Chad and his dad used to go to Cedar Crest to kick on the field, even after it was supposedly closed. They snuck under the fence on countless occasions, and when they were instructed to leave, they left for a few moments, then turned around and went right back to work with their footballs and kicking sticks.
During his bye weeks at Eastern Michigan, Ryland drove straight from practice to Ohio to work with his trainer Andrew Gantz, a former kicker who now trains high-level kickers across the country.
Ryland got right out of the car after driving four hours, stretched, and had a kicking session, according to Gantz. Ryland spent the night in Ohio, woke up the next morning, had another kicking session with Gantz, and then drove straight back to school.
“That’s eight hours round trip on your bye week when most of these guys are resting, taking off. He’s hungry as hell,” Gantz said. “That’s why I love coaching him because you beg for that player.”
This past weekend, Maryland had off for its bye week and Ryland met up with Gantz to train.
“I can honestly say this without a doubt that he’s probably the best human being that I’ve ever coached,” Gantz said.
It’s that gem of a player, worker and leader Maryland head coach Mike Locksley discovered he had when Ryland came to campus last spring. Ryland sits on Locksley’s leadership council filled with players he considers leaders of the group.
“He was probably one of the more meaningful gets out of the transfer portal for us and not just his ability to kick, but if you’ve watched him and how he’s integrated into a new football family, he’s already one of the guys that shows tremendous leadership,” Locksley said.
Maryland has struggled with consistency in the kicking game since Locksley took over. Although last year’s kicker Joseph Petrino had his moments — a game-winner against Illinois in week three was certainly one of them — consistency was a problem. It was an important area as any for Locksley’s staff to fill this offseason, especially with an offense as prolific as Maryland’s.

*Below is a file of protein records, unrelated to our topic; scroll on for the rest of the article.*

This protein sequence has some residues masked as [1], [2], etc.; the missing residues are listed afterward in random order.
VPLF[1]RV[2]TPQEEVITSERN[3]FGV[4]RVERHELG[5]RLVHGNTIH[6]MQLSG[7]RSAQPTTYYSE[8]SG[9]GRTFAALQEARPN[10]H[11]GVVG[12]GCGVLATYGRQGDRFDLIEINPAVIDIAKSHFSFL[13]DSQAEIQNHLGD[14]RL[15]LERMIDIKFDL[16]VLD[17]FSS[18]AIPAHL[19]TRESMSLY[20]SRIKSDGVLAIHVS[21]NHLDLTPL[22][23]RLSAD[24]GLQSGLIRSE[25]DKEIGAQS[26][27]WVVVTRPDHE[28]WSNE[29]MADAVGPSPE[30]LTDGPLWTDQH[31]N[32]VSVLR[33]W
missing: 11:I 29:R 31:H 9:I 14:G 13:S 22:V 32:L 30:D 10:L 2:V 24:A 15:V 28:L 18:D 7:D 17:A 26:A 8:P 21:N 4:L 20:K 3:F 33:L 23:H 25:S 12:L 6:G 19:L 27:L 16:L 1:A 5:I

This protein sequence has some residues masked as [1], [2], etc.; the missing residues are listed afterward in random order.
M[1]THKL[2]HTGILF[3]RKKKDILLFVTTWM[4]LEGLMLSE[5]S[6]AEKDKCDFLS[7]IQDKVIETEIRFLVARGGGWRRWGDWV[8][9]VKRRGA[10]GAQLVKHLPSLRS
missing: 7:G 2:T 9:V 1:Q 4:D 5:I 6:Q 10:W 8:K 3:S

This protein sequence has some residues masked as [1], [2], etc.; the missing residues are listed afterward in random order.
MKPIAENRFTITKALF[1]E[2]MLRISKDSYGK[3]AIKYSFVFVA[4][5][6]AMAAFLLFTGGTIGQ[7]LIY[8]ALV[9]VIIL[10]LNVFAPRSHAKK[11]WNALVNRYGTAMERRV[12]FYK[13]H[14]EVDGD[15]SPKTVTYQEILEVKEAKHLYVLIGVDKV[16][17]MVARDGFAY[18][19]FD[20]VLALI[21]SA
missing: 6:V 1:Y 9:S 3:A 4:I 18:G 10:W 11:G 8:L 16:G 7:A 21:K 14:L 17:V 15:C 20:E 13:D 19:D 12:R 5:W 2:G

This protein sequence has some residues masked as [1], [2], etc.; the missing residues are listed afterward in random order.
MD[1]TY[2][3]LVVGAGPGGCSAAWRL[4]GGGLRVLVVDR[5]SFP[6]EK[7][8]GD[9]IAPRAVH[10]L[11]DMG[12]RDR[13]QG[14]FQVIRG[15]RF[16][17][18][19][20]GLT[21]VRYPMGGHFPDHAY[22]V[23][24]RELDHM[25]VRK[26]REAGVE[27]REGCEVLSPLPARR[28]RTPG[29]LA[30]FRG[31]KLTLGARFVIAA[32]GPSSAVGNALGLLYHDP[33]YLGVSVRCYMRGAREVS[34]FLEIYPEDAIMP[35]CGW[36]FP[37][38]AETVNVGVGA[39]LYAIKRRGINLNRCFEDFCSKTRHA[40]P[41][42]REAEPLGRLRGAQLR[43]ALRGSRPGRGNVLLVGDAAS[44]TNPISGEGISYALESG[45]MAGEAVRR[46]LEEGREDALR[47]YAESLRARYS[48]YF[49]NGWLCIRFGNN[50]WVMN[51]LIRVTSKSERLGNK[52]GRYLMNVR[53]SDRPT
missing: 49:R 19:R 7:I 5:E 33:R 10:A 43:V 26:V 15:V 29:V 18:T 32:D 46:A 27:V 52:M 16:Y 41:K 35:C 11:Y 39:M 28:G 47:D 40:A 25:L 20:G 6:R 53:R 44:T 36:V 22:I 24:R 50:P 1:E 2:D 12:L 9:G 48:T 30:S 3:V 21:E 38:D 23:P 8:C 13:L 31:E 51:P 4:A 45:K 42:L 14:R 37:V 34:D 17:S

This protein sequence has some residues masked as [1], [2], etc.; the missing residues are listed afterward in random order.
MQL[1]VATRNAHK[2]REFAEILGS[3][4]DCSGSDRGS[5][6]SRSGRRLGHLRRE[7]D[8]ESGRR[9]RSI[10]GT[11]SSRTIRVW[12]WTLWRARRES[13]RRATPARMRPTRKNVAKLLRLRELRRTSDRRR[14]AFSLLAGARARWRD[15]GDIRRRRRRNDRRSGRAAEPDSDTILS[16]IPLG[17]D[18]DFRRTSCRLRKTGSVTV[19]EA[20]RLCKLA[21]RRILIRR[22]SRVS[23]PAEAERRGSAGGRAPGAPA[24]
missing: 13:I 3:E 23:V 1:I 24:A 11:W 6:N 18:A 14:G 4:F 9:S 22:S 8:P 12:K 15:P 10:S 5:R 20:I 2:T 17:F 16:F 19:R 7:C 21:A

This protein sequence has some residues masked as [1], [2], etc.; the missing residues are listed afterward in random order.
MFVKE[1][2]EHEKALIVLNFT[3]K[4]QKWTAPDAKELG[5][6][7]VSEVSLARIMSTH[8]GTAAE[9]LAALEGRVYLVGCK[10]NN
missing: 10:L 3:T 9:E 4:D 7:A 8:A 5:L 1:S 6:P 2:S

“You know how good it feels when I go and shake his hand after every kick through the end zone,” Locksley said. “This sure feels good because I’m not holding my breath.”
For Ryland, the decision to leave Eastern Michigan wasn’t easy. But after some changes to the coaching staff and realizing another year in college could help his NFL stock, he entered the portal.
Former special teams coordinator Ron Zook recruited Ryland and had dinner with him and his dad when he visited Maryland. Locksley called it Zook’s last “present” before he left Maryland and the college ranks for a coaching position in the XFL prior to this season.
The pitch to Ryland was simple, like the one his dad gave him when he decided to start kicking: He’d be a filling a void for a major program with an established culture in a top conference and have a ton of opportunities to showcase his talent.
Ryland’s late boom did not put him on the radar of top colleges coming out of high school. Ryland received offers from several FCS programs, but just a couple of FBS schools. Eventually, he landed at Eastern Michigan as a walk-on.
While he didn’t expect to play much as a freshman, Ryland won the starting job by the end of training camp and was placed on scholarship following his sophomore season.